Blurred edges

Pasatiempo - - Art in Review - Rob DeWalt The New Mex­i­can

Art on the Edge. The ti­tle it­self im­plies new­ness, bold­ness, and per­haps an awk­ward strain­ing to­ward hip­ness. While it sug­gests tak­ing creative risks, the ti­tle also ques­tions what those risks are to be­gin with. In the world of con­tem­po­rary art, where stu­dio and ex­hi­bi­tion tech­niques of­ten ad­vance as quickly as new tech­nolo­gies al­low them to, the edge is be­com­ing harder to de­fine.

On Fri­day, April 16, Friends of Con­tem­po­rary Art (FOCA), the New Mex­ico Mu­seum of Art, and guest cu­ra­tor Ni­cholas Baume — chief cu­ra­tor and di­rec­tor of New York City’s Pub­lic Art Fund — present an op­por­tu­nity for view­ers to ex­am­ine where the edge be­gins and ends and, in the process, give the ti­tle of the exhibit a dou­ble mean­ing. In Art on the Edge 2010, the sec­ond juried group exhibit of its kind at New Mex­ico Mu­seum of Art and now a bi­en­nial event, a finely fo­cused ex­plo­ration of line, en­vi­ron­ment, and hori­zon places the show’s ti­tle in proper per­spec­tive.

Un­like the 2008 exhibit, which, to the frus­tra­tion of many artists, was only open to FOCA mem­bers, Art on the Edge 2010 opened its doors to non­mem­bers in­ter­na­tion­ally. To sim­plify the se­lec­tion process this year, all artist sub­mis­sions were judged through www.slid­e­room.com, a pay site that al­lows artists to post im­ages, video, artist state­ments, and other text for peer and pro­fes­sional rat­ing and re­view. The 2008 exhibit drew 85 sub­mis­sions from FOCA mem­bers for con­sid­er­a­tion by Whit­ney Mu­seum of Amer­i­can Art cu­ra­tor Elis­a­beth Suss­man. This year’s call for artists so­licited more than 120 sub­mis­sions, all judged by Baume. In each case, seven fi­nal­ists were cho­sen to par­tic­i­pate in the juried exhibit. In 2008, six of the artists lived and worked in New Mex­ico. This year, none are New Mex­ico res­i­dents, though a few have strong New Mex­ico ties.

Par­tic­i­pants in Art on the Edge 2010 in­clude sculp­tor and for­mer Santa Fe res­i­dent Eric Tilling­hast; pho­tog­ra­pher Erika Blu­men­feld (also a for­mer Santa Fean); mixed-me­dia pho­tog­ra­pher/painter Deborah Ha­mon; glass artist Jes­sica Lough­lin; painter/drawer Kate Beck; pho­tog­ra­pher Ryan Bush; and mixed-me­dia glass artist Michael Rogers. Miss­ing from this year’s exhibit is a de­fin­i­tive body of video work, which was pro­vided in 2008 by Brook­lyn-based artist William Lam­son. Tilling­hast, who is also the fo­cus of a solo exhibit, ti­tled Rain Ma­chine, that is sched­uled to open at the Cen­ter for Con­tem­po­rary Arts’ Muñoz Wax­man Gallery on April 30, stud­ied at the Vir­gin­ska Skolan in Öre­bro, Swe­den, from 1990 to 1991. Af­ter re­ceiv­ing train­ing in in­dus­trial weld­ing in Santa Bar­bara, Cal­i­for­nia, Tilling­hast es­tab­lished a stu­dio in Santa Fe in 1995 (he now lives in North­ern Cal­i­for­nia). For Art on the Edge 2010, Tilling­hast con­tin­ues to em­ploy wa­ter as an in­te­gral sculp­tural medium, a prac­tice he be­gan in 1994.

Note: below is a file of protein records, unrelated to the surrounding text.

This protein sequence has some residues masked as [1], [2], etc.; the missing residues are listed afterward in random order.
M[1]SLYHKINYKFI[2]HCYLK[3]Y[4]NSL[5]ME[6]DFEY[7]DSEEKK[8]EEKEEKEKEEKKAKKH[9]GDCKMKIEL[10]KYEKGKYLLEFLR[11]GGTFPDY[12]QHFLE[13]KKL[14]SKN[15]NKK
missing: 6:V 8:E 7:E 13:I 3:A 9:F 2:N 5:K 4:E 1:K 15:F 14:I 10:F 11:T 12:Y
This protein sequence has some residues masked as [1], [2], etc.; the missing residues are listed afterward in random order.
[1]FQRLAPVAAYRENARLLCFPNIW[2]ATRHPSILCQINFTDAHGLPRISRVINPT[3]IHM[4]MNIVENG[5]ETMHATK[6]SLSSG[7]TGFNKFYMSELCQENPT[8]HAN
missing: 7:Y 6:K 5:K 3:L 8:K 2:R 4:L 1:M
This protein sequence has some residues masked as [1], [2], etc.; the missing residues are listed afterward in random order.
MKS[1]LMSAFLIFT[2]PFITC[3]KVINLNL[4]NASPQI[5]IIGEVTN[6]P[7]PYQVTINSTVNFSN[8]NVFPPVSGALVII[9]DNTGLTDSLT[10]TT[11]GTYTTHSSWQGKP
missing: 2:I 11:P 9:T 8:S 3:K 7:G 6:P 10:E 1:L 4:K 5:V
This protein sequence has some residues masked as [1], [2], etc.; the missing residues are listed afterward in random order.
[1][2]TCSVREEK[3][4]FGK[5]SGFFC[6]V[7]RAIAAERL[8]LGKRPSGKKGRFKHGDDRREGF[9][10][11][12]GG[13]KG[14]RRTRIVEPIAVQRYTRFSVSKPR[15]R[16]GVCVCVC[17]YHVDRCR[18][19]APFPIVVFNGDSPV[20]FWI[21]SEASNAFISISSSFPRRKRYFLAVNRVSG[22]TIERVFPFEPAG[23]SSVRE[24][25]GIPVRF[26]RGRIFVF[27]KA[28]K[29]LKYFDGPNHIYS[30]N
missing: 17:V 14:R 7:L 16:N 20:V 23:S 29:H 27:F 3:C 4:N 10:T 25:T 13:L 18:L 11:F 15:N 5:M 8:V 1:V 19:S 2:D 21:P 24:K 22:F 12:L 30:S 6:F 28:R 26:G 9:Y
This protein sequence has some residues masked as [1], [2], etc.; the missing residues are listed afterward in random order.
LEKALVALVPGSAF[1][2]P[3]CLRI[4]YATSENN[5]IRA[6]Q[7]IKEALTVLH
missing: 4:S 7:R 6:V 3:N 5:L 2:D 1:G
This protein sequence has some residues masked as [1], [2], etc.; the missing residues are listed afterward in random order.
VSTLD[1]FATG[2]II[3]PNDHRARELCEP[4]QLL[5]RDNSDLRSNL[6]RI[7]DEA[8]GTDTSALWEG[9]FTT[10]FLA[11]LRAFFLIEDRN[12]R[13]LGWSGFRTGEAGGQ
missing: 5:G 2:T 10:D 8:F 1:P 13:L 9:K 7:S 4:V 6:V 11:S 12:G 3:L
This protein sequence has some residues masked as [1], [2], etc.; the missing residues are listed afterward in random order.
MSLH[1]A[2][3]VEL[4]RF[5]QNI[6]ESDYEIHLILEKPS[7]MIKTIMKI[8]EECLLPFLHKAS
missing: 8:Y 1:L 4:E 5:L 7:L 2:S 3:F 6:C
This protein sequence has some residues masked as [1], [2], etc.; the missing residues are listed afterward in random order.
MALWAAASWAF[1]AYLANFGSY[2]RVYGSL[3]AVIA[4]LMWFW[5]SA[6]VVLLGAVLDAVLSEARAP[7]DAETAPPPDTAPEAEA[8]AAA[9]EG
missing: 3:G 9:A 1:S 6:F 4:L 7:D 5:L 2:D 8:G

The fo­cus of his con­tri­bu­tion to the show is Two Tanks (2009), a pair of large fab­ri­cated-steel tanks (one cir­cu­lar, one square) filled with wa­ter and fit­ted with vi­brat­ing motors. The painstak­ingly as­sem­bled, min­i­mal­ist-looking pieces show­case the mo­tion of the motors, as well as the nat­u­ral ef­fects of wa­ter evap­o­ra­tion and the re­flec­tive/re­frac­tive prop­er­ties of light on wa­ter at nu­mer­ous an­gles. The re­sult is a pair of shim­mer­ing pools that re­veal pat­terns — wave lines and con­stantly ap­pear­ing and dis­ap­pear­ing hori­zons — danc­ing to­ward the edge of the wa­ter’s sur­face.

In many of Tilling­hast’s ear­lier wa­ter-based sculp­tures — such as his steel-foun­da­tion 108-inch-long out­door in­stal­la­tion at Sal­ado Creek

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